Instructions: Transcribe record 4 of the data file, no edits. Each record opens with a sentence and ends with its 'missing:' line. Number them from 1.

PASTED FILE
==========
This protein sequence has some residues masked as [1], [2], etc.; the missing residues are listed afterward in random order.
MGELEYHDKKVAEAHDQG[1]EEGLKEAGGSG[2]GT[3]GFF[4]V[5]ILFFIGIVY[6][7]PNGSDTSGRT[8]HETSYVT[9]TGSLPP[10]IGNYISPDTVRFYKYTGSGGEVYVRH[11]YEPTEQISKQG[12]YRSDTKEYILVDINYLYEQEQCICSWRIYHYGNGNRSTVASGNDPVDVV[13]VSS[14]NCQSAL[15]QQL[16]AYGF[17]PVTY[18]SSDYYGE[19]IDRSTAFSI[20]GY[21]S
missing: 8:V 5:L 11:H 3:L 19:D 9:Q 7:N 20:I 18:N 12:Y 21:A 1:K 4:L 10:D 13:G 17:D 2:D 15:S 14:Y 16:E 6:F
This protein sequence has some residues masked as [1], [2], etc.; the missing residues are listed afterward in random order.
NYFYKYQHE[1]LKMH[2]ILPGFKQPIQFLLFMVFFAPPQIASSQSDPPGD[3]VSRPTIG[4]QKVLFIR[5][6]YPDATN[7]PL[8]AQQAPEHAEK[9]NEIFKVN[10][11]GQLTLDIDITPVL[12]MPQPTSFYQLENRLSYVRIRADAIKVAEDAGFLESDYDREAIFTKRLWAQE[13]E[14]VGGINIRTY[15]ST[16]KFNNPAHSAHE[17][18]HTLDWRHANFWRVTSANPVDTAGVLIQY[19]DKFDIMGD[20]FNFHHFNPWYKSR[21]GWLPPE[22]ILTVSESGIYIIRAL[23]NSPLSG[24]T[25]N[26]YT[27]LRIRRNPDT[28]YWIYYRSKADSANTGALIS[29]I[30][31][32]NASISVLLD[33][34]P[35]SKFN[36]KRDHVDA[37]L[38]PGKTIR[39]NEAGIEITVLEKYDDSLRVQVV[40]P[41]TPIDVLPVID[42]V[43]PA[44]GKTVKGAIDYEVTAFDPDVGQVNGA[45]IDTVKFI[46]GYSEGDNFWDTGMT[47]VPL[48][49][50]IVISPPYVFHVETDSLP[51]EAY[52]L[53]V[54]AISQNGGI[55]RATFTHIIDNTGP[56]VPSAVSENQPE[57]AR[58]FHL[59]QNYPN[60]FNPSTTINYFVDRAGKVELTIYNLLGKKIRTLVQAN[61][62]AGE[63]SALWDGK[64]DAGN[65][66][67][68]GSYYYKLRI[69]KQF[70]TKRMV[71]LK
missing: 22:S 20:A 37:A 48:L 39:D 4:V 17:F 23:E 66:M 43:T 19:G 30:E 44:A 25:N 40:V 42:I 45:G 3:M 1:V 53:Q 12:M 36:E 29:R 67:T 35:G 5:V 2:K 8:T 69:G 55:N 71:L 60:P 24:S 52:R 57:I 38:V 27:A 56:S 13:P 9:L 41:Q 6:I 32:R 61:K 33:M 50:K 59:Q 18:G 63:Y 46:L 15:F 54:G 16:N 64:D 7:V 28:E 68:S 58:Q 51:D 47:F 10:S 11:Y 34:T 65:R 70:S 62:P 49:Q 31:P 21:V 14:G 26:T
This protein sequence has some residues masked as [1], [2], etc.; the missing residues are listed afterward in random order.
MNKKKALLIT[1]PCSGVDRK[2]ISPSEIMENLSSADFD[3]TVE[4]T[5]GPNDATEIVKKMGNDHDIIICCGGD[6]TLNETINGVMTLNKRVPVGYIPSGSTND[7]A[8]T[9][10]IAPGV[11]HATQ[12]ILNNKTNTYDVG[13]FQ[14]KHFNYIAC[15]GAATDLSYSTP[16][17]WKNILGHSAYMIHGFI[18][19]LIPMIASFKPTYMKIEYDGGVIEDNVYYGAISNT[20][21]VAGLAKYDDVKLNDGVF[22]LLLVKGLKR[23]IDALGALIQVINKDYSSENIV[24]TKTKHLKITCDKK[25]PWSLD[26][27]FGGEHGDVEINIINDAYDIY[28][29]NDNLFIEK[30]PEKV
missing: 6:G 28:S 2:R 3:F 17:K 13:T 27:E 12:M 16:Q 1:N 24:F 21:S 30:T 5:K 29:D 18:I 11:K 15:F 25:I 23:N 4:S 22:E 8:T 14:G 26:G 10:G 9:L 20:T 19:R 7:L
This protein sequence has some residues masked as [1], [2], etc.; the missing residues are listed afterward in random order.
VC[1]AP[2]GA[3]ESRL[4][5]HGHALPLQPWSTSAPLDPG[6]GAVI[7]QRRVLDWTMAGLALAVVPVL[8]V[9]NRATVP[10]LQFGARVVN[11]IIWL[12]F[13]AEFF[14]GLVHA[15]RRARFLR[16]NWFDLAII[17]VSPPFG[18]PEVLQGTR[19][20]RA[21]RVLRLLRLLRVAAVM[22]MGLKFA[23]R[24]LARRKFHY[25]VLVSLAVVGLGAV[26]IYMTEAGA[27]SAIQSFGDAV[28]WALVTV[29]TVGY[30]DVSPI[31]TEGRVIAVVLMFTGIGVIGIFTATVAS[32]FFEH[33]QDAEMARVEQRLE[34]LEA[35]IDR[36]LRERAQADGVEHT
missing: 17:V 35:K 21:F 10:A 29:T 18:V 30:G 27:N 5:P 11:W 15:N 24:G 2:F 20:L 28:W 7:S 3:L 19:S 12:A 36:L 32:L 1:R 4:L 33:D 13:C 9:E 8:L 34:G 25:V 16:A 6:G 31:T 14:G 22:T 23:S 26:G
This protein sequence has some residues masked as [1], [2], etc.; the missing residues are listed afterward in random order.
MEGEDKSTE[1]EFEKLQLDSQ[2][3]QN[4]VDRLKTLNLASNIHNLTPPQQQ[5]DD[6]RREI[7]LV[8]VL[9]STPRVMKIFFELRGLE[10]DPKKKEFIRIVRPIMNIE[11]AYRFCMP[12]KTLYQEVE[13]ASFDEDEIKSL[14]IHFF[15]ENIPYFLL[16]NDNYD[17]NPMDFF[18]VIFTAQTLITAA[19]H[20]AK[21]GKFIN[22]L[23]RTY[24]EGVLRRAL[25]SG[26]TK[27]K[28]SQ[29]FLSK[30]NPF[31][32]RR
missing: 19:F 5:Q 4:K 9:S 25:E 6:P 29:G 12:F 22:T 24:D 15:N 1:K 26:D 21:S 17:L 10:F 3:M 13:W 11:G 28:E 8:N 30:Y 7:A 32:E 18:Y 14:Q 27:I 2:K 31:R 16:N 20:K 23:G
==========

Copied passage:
This protein sequence has some residues masked as [1], [2], etc.; the missing residues are listed afterward in random order.
VC[1]AP[2]GA[3]ESRL[4][5]HGHALPLQPWSTSAPLDPG[6]GAVI[7]QRRVLDWTMAGLALAVVPVL[8]V[9]NRATVP[10]LQFGARVVN[11]IIWL[12]F[13]AEFF[14]GLVHA[15]RRARFLR[16]NWFDLAII[17]VSPPFG[18]PEVLQGTR[19][20]RA[21]RVLRLLRLLRVAAVM[22]MGLKFA[23]R[24]LARRKFHY[25]VLVSLAVVGLGAV[26]IYMTEAGA[27]SAIQSFGDAV[28]WALVTV[29]TVGY[30]DVSPI[31]TEGRVIAVVLMFTGIGVIGIFTATVAS[32]FFEH[33]QDAEMARVEQRLE[34]LEA[35]IDR[36]LRERAQADGVEHT
missing: 17:V 35:K 21:F 10:A 29:T 18:V 30:G 27:N 5:P 11:W 15:N 24:G 2:F 20:L 28:W 7:S 3:L 19:S 12:A 36:L 32:L 1:R 4:L 33:D 13:C 9:E 8:L 34:G 25:V 16:A 6:G 31:T 14:G 22:T 23:S 26:G